Embedded Systems September 2000 Vol13_10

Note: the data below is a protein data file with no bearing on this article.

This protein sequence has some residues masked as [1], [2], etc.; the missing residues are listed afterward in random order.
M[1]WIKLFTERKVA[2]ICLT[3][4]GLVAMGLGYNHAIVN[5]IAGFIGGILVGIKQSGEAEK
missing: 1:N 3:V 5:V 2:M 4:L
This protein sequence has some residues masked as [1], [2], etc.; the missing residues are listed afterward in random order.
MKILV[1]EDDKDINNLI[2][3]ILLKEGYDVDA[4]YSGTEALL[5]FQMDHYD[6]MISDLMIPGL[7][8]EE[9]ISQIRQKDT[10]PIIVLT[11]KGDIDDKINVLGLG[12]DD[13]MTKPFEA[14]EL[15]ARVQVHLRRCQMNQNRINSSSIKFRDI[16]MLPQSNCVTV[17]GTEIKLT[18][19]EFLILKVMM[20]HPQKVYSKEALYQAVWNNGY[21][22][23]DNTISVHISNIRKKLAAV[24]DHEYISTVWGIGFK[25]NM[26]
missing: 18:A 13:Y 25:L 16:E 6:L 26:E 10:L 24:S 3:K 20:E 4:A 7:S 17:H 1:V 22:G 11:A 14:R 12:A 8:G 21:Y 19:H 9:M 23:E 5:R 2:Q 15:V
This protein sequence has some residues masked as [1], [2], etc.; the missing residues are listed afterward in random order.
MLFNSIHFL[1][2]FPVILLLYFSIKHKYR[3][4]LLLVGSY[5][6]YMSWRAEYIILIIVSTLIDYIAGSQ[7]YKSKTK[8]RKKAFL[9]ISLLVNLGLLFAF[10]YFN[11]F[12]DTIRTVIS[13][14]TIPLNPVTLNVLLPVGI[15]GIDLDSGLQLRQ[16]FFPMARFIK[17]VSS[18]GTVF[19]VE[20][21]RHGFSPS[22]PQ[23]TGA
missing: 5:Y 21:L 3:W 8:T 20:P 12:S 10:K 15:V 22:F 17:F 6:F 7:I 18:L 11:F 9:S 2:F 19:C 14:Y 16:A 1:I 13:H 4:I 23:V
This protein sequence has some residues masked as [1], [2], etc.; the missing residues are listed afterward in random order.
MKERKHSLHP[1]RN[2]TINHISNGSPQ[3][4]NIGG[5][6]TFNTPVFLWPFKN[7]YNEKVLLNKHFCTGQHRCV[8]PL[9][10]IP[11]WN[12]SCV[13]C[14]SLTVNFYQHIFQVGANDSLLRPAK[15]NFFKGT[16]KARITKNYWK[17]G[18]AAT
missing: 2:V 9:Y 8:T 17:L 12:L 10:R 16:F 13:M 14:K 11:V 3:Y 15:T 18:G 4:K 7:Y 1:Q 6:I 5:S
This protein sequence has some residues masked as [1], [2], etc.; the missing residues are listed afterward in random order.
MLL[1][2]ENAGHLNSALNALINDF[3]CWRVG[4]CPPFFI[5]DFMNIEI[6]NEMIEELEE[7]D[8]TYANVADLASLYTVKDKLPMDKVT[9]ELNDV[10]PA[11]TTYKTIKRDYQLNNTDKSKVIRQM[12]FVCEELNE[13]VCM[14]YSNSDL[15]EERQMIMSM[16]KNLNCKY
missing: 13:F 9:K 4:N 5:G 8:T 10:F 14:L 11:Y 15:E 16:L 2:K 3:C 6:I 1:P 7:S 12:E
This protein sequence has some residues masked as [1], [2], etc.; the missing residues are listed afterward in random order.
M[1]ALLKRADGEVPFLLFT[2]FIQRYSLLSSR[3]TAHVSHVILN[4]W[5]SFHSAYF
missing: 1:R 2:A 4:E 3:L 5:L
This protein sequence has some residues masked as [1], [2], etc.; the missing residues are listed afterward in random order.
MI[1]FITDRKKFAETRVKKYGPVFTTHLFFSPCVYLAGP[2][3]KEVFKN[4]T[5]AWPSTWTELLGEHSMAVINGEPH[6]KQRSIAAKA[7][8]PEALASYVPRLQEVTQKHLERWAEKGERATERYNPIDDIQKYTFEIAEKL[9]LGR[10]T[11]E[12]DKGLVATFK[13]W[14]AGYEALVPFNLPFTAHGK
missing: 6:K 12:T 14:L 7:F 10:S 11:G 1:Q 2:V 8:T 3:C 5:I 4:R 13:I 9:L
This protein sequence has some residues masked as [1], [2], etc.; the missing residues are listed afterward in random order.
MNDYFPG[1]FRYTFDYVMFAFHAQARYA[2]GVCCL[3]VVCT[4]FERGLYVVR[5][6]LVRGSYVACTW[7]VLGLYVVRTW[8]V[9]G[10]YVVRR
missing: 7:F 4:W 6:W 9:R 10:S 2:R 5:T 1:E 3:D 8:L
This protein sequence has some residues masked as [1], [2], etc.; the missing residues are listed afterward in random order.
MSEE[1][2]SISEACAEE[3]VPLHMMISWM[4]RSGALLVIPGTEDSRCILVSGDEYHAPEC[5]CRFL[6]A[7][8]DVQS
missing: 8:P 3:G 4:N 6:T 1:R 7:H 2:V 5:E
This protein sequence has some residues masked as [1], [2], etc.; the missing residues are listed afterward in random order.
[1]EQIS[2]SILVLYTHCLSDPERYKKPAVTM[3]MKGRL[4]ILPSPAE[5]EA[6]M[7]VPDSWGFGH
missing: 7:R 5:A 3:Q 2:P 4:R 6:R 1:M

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PROGRAMMER'S TOOLBOX e It doesn't take long to discover that if you take care of the people too well, they multiply like rabbits. The people plow under your croplands and build houses and stores on them. Next thing you know, everyone's starving, the cof· fers are empty, your army is in rebellion, and you're lucky to escape alive. that it's never stressed . Tha t approach is what passes for good engineering in consumer circles. In fact, l contend that some prod- LISTING 1 double precision function fmin(ax,bx,f,tol) double precision ax,bx,tol external f double precision f integer iter c c c c c c c c c c c c c c c c c c c c c c c c c c c c c c c c c c c c c c Listing continued ~ p. 24 an approximation x to the point where f attains a miniiTUil on the interval (ax,bx) is determined. input .. ax bx f Left endpoint of initial interval right endpoint of initial interval function subprogram which evaluates f(x) for any x in the interval (ax,bx) tol result ( .ge.O.) output .. fmin abcissa approximating the point where f attains a miniiTUil the method used is a combination of golden section search and successive parabolic interpolation. convergence is never much slower than that for a fibonacci search. if f has a continuous second derivative which is positive at the miniiTUil (which is not at ax or bx), then convergence is superlinear, and usually of the order of about 1.324 .... the function f is never evaluated at two points closer together than eps*abs(fmin)+(tol/3), where eps is approximately the square root of the relative machine precision. function and the computed values of if f f are always unimodal when separated by at Least eps*abs(x)+(tol/3), then fmin approximates the abcissa of the global miniiTUil of f on the interval ax,bx with an error Less than 3*eps*abs(fmin)+tol. if f then fmin may approximate a Local, but perhaps non-global, miniiTUil to the same accuracy. this function subprogram i.s a slightly modified version of the algol 60 procedure Localmin given in richard brent, algorithms for minimization without derivatives, prentice-hall, inc. (1973). is not unimodal, desired Length of the interval of uncertainty of the final ucts were never intended to work. I'm talking about the fairly cheap ones tha t come in blister packs, and look very much like the products you used when you were younger. The manu- facturer coun ts on your buying it ba eel on pleasan l memori es. It's not unLil you get it home and unwrap it that you d iscover it's a fake; it doesn ' t ac tually do anythin g. Th e vendo r counts on your not deeming it worth the effort to return the junk. My favorite example is one of those cir- cle-drawin g compasses like we all used in grade school. The new ones look just like the old ones, but they won ' t ho ld a se tting. Wha t? Yo u expected to actually draw a circle? You expected the staple r to actually dri ve staples? Silly you. Nevertheless, un til recently, manu- facturers at least made some pretense of trying to keep th eir custome rs happy. If your product didn 't work right, th ey'd u-y to make it good . They'd replace it, fix it for you, some- times even of fe r you extra perks to keep you happy. Now we move on L o the concept of acceptable loss. Years ago, in the early clays of pe rsonal computing, I got a game fo•- my TRS-80 call ed Hammurabi , the ancestor of all the Si m City sorts of games. In is a unimodal Hammurabi , you' re the king of Babylon, and it's your j ob to run the country so that it prospers, along with you. I reckon everyone who's ever played the game starts out resolving to be the world 's most benevolent king. No starvation, no lack for th e citizens of my coun try. I'm going to be remem- bered for keeping th e populace safe, happy, and well feel . It doe n ' t take long, playing such a game, to discove r that if you take care of th e peopl e too well , they multiply like rabbits. Immigra nts move in from outside to take advan- tage of yo ur la rgesse. The people 20 SEPTEMBER 2000 Embedded Systems Programming

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